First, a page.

Poster prestented at the 52nd Annual Meeting of the Psychonomic Society, November 3-6, 2011 (Seattle, WA)
Christopher Koch & Michael Broughal
George Fox University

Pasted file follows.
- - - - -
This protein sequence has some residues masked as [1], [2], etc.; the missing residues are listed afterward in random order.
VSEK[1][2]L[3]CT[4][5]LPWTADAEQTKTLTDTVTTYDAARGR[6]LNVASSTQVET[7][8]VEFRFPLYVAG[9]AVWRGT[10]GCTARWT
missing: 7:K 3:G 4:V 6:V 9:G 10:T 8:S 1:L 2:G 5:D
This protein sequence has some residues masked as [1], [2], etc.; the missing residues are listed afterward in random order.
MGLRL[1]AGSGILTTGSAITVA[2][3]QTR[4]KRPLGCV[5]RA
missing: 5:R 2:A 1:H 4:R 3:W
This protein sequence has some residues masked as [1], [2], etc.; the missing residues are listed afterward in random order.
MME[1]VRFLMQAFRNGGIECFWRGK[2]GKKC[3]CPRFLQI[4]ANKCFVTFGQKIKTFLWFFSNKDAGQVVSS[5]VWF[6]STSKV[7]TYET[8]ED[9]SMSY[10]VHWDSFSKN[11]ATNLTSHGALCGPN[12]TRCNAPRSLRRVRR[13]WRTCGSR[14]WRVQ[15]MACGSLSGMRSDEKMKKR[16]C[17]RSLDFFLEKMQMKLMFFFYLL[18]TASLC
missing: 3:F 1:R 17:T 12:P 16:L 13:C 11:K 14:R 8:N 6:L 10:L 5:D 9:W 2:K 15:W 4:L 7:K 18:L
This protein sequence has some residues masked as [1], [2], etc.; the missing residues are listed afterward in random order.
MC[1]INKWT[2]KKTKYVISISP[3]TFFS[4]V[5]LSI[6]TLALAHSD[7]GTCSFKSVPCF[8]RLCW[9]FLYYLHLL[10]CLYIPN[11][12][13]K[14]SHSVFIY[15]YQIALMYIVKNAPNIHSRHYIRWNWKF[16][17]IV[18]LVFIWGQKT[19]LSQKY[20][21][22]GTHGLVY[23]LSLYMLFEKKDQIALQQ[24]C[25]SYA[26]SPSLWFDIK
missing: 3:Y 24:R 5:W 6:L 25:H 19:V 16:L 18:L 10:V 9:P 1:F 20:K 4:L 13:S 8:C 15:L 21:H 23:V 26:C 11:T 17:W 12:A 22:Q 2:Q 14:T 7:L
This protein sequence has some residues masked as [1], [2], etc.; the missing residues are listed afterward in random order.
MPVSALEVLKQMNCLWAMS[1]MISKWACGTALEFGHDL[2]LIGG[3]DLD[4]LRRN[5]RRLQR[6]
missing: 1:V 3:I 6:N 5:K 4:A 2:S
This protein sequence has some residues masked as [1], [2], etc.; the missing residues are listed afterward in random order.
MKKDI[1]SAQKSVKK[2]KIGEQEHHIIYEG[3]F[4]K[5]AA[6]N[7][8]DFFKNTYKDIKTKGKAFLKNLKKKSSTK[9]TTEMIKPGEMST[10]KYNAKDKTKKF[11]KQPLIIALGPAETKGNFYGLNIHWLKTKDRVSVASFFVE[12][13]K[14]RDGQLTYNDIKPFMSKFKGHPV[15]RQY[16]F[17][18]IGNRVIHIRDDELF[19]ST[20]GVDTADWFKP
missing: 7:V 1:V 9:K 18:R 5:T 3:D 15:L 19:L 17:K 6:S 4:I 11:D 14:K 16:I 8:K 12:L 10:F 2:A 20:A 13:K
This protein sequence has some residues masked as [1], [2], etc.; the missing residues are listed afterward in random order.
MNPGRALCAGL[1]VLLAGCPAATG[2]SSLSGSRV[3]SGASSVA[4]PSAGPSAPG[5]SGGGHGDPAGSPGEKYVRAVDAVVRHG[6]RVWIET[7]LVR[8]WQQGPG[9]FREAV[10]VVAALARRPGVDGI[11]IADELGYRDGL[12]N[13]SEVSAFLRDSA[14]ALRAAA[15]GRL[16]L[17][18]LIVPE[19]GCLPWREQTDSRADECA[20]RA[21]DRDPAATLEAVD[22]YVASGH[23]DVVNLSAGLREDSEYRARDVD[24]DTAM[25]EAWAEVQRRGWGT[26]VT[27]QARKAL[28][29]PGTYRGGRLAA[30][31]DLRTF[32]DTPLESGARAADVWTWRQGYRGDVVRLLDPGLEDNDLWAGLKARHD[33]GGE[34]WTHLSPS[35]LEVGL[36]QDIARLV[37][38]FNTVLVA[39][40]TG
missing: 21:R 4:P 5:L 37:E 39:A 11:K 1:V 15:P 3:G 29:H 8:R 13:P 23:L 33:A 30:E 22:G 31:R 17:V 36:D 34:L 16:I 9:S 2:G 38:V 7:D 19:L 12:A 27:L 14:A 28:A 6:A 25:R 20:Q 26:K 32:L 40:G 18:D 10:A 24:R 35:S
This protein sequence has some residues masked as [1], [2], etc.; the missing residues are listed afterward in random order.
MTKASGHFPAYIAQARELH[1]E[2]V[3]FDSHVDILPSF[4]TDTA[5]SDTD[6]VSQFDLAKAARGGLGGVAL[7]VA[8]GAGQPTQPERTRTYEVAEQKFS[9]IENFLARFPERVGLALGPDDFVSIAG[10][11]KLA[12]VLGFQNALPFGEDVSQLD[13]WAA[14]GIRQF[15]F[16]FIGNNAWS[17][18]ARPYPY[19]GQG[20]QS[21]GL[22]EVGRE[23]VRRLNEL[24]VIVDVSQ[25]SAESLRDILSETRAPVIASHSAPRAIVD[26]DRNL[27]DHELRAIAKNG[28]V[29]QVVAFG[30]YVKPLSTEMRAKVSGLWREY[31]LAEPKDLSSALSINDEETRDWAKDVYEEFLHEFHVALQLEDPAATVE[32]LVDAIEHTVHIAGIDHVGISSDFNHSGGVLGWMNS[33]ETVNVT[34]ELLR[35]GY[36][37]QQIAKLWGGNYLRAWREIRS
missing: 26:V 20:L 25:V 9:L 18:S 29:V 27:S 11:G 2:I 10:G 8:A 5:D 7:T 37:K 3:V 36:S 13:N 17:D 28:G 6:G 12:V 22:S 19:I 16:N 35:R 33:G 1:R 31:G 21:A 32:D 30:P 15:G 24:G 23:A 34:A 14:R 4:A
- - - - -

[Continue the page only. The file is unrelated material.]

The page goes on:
Abstract: Carney, Cuddy, and Yap (2010) found that one min poses in an expansive or high-power position can lead to an increase in testosterone while poses in a contractive or low-power position can lead to an increase in cortisol. The present study was conducted to replicate these findings and determine if the resulting neuroendocrine changes affect the perception of facial emotions. Two experiments were conducted. In Experiment 1, a within-subjects design was used. Participants completed an emotion identification task using facial emotions while posing in either an expansive or contractive position. A mixed design was used in Experiment 2. Participants posed in an expansive, contractive or neutral position. Pre- and post-test hormone levels were examined using saliva samples. The results show expansive poses resulted in slower but more accurate identifications of emotional expressions. However, no changes in hormone levels were associated with the different positions. Implications for everyday interactions are discussed.
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